A judicious, deeply thoughtful, thoroughly informed, and lucidly written analysis of the crisis that threatens to send American Catholicism, the largest faith community in the United States, for all its present energy, diversity, and service to society, into a period of "irreversible decline." According to Steinfels, American Catholics have around ten or fifteen years to rescue what is most valuable and truth-disclosing in their tradition or watch it begin to diminish in its transformative power, its spiritual authenticity, and its cultural productiveness. Can the Catholic community recover itself, be honest with itself, and sustain a respectful conversation within itself--in time?
Steinfels, the former senior religion correspondent for "The New York Times," and a former editor of "Commonweal" magazine, relies on his broad experience as a journalist and interpreter of the contemporary experience of various religious communities, their traditions, practices, conflicts, and aspirations, to provide close attention to--and critical reflection on--specific practical and institutional matters crucial to the full survival of the Catholic faith. It is the type of attention and reflection that ought to ground serious "theological" work & keep it rooted in the lives, questions, & feelings of human beings struggling to make sense of their lives in today's world. The author pulls no punches as regards the scandals, embittered arguments, and failures of leadership that are tearing the American Catholic community apart. Nor does he offer cheap solace through soothing compromise or ecclesiastical happy-talk. But all those who care about the future of Catholicism in America, including those in a love/hate relationship with its present institutionalization, should read this sober, intelligent, and painfully honest book.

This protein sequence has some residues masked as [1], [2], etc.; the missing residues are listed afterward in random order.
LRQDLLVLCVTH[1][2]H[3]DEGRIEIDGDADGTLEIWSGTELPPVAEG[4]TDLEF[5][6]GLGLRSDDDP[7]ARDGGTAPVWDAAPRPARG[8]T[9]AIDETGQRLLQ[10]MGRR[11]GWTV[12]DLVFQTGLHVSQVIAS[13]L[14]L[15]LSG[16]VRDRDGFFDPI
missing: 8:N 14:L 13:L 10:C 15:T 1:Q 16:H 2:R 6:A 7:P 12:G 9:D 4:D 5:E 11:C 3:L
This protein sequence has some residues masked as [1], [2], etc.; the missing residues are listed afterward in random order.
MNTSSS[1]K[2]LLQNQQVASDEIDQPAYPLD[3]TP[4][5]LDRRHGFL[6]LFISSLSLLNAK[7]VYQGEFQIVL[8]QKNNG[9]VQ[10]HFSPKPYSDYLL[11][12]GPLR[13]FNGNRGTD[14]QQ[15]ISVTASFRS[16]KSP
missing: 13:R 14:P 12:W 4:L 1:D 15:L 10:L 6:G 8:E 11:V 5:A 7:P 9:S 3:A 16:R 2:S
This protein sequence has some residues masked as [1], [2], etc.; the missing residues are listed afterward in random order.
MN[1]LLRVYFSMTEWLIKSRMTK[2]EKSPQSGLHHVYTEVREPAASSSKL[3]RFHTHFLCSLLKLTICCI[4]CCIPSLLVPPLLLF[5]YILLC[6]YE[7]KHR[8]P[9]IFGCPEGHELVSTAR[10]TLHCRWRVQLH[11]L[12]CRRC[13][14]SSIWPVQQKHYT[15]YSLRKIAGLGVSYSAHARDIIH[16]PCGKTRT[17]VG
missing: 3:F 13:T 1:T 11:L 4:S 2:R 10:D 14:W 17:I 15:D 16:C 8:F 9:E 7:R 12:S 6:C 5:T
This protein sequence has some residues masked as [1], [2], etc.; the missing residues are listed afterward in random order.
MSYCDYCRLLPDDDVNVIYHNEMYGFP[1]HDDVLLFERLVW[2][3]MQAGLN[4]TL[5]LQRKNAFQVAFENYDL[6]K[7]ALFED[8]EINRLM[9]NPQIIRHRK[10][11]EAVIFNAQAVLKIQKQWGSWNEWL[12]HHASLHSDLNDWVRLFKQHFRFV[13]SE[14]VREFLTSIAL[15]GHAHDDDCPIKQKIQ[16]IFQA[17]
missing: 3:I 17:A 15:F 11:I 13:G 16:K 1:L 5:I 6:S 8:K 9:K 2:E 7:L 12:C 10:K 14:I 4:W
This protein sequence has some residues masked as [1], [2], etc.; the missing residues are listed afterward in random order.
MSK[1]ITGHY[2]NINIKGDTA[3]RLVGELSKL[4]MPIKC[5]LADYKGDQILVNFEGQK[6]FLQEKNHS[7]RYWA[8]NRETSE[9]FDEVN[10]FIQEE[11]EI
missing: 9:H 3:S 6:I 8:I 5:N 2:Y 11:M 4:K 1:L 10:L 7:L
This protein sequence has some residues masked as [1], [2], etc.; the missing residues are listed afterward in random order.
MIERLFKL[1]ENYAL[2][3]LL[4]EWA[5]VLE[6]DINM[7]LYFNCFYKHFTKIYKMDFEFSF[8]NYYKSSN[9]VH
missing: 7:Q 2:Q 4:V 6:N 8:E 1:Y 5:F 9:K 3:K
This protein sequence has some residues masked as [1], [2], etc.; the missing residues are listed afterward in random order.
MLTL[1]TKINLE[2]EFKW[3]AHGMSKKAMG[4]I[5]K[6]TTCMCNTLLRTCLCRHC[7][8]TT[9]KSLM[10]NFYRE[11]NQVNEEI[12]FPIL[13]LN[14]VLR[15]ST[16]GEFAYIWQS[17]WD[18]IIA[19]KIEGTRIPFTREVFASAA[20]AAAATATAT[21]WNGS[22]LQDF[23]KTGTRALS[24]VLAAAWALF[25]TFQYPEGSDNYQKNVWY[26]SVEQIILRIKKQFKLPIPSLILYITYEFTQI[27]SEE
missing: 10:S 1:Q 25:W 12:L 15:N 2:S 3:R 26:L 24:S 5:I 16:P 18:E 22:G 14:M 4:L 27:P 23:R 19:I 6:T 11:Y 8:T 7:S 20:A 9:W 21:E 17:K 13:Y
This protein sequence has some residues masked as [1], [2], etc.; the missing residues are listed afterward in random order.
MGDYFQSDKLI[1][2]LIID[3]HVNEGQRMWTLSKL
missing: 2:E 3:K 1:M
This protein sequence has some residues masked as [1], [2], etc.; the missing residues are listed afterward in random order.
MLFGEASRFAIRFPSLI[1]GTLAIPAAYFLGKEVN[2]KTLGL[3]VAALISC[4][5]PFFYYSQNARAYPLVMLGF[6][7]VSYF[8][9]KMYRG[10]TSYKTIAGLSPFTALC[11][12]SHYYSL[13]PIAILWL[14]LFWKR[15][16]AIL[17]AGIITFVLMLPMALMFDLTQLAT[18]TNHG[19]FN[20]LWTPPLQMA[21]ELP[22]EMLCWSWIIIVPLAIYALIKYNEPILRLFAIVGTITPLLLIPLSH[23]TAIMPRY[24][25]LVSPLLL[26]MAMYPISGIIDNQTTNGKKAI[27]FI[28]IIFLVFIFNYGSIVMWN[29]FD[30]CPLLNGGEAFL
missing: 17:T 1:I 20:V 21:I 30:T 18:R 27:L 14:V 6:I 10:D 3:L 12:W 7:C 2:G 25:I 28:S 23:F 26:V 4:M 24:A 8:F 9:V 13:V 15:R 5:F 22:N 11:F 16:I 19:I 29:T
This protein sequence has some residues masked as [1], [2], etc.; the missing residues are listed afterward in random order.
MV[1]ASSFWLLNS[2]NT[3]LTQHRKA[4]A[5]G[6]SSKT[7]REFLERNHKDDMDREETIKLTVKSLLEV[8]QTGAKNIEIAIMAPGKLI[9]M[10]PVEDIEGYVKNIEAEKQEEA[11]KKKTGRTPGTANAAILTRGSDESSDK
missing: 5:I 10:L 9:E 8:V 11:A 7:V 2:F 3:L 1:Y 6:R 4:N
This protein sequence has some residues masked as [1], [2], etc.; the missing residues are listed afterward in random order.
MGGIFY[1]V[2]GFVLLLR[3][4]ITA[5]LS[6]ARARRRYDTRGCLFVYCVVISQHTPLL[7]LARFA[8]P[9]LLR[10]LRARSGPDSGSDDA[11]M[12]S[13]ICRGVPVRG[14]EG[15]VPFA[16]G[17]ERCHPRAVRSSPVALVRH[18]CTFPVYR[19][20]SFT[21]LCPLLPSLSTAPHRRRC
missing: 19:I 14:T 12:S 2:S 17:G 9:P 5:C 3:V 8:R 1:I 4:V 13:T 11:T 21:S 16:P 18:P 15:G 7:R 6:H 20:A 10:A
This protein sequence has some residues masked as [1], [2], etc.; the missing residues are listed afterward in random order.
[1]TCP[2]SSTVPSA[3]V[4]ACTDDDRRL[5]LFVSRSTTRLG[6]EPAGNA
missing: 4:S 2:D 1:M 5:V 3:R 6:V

Steinfels belongs to an impressive group of American Catholic intellectuals, that includes his wife, Margaret O'Brien Steinfels, all of whom, in very different ways, have been trying to understand what is happening to U.S. Catholicism. Shouldn't somebody gather these people, urge them to let their common loves & concerns outweigh their various personal differences, and invite them to address all these issues now with an acknowledgment of being in an emergency situation?
This is a surprisingly broad survey of the state of the Catholic Church in the United States which avoids focus on hot button moral or divisive doctrinal issues to instead examine nearly every major facet of Catholic corporate life. At first, I found this a little disappointing because I expected a dominant focus on matters of leadership and institutional structure. But upon getting deeper into the author's project, I was gratified by the breadth of perspective because it showed how widespread is the Catholic presence in American society, and in turn, how thoroughly Catholicism is affected and challenged by that society.